The majority of re-entry programs that currently exist in our state target men and do not offer the full range of support and services necessary for successful transition back to our communities. Experts are finding that traditional methods for rehabilitating a historically male-dominated prison population need to be reevaluated to fit the needs of female inmates, who respond differently to treatment than their male counterparts and face different challenges.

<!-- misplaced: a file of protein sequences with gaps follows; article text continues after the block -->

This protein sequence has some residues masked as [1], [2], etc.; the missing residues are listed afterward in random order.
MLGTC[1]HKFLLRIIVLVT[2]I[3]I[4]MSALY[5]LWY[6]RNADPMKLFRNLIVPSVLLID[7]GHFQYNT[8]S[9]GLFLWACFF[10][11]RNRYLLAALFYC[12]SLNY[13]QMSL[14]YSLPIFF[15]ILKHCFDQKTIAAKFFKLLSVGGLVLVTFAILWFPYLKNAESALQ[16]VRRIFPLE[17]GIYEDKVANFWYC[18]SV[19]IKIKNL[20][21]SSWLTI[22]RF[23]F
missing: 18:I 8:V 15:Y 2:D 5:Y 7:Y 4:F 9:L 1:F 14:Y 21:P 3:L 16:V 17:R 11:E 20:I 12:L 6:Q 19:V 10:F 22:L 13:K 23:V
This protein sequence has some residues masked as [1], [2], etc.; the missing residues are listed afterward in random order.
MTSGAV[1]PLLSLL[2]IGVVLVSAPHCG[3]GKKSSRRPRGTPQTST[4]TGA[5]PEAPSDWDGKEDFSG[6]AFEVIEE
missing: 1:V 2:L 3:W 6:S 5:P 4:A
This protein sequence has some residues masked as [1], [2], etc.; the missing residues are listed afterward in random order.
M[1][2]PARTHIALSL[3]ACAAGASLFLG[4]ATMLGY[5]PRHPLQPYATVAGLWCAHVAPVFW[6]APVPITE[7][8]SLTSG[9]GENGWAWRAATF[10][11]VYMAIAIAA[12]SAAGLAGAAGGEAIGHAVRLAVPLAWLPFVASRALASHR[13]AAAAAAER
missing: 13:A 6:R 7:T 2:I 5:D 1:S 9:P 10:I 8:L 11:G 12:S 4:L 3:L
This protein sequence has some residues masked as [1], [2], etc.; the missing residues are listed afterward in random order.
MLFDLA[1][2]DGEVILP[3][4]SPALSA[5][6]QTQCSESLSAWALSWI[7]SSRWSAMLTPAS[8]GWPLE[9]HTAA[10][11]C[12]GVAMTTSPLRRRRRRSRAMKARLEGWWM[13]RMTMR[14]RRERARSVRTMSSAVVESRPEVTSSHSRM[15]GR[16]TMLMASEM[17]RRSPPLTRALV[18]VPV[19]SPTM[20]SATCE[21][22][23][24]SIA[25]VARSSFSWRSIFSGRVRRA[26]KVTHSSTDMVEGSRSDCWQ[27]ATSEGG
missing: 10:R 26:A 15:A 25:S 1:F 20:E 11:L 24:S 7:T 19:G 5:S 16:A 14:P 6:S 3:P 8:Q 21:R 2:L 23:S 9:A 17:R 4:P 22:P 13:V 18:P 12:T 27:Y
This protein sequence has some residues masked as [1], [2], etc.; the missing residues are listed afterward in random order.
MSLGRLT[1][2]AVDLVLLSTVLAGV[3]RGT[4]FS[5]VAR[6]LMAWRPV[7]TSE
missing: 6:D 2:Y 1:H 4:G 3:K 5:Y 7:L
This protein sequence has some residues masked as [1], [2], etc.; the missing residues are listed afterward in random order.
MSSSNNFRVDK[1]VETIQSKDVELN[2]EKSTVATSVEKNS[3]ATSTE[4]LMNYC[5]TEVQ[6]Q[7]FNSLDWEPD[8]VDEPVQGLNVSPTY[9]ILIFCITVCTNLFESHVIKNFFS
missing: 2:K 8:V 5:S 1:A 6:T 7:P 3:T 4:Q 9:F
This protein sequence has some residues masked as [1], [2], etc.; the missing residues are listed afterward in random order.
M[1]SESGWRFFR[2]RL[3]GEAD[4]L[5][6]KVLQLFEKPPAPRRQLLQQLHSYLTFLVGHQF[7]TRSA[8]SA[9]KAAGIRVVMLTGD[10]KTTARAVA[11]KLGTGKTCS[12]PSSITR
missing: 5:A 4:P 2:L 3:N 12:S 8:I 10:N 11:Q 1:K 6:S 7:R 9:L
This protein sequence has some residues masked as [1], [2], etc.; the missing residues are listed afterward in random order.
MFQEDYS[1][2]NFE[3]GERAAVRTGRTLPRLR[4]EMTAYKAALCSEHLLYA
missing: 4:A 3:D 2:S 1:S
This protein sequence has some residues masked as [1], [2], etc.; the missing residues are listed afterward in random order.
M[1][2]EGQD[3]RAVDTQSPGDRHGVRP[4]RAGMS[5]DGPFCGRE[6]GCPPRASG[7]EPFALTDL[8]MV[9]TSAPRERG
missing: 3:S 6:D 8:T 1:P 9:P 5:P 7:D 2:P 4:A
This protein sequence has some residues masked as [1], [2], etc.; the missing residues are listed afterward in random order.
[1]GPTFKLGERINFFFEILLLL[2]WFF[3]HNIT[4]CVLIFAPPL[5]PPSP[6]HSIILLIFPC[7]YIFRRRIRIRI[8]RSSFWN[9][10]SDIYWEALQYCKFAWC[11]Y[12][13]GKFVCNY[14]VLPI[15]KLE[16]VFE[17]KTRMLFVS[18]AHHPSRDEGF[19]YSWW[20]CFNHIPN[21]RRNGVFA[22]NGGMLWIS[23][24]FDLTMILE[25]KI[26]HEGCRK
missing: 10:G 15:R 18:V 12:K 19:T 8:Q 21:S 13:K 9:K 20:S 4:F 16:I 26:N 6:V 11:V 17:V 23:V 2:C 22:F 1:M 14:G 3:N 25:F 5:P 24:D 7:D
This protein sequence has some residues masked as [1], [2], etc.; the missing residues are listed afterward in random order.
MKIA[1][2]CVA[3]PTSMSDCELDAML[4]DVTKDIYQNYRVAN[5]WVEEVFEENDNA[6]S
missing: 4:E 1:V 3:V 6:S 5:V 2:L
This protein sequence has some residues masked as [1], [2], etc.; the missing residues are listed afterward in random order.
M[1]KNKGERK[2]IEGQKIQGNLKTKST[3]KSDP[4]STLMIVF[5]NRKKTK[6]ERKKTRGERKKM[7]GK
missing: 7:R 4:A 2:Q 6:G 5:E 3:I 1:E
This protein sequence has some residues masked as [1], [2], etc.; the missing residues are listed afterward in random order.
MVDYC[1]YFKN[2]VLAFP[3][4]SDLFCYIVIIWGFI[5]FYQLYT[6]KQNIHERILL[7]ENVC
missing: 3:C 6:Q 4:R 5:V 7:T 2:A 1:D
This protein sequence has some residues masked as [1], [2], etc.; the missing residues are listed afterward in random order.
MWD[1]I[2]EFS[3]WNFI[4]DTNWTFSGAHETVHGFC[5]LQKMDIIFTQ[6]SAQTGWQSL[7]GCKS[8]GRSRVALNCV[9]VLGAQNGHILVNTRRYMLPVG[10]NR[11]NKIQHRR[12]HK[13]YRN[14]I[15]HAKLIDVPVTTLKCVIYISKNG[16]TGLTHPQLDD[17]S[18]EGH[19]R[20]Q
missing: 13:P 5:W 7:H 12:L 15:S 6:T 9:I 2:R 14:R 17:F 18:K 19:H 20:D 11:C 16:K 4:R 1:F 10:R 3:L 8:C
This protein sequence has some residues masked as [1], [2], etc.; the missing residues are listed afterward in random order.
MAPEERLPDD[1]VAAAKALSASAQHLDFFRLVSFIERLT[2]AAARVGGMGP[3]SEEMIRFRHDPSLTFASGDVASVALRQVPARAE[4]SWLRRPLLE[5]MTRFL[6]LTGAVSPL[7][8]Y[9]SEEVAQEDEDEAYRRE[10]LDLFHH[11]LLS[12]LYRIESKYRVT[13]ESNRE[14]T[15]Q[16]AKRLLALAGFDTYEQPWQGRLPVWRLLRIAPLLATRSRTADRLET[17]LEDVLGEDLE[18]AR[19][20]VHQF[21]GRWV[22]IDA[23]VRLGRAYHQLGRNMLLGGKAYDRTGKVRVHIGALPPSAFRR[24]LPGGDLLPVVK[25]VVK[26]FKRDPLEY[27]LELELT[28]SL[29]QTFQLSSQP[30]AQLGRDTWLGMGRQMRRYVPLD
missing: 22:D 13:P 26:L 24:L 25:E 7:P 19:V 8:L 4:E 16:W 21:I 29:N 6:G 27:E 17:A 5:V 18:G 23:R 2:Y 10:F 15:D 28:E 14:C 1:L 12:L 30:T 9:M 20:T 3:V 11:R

Many formerly incarcerated women lack a high school degree and may have substance abuse or other chronic health problems such as HIV, Aids, tuberculosis, or mental health issues that haven’t been adequately addressed during incarceration. Most significantly, a majority of women coming out of prison have no home to return to or, if they do, those homes are located in troubled communities where individuals fall right back into the activities that landed them in prison in the first place. Transitional housing capacity is lacking in most states, including North Carolina. These women often are unmarried and were receiving welfare before their incarceration. Recent studies have shown that the majority of inmates are being released without vocational and educational preparation. Following release from prison, inmates are moved directly from a very controlled environment to a low level of supervision or complete freedom that often results in heightened stress before and during re-entry. Finally, women released from prison have very limited access to treatment for substance abuse and health problems that exacerbate the difficulty of finding employment and housing and interfere with family reunification.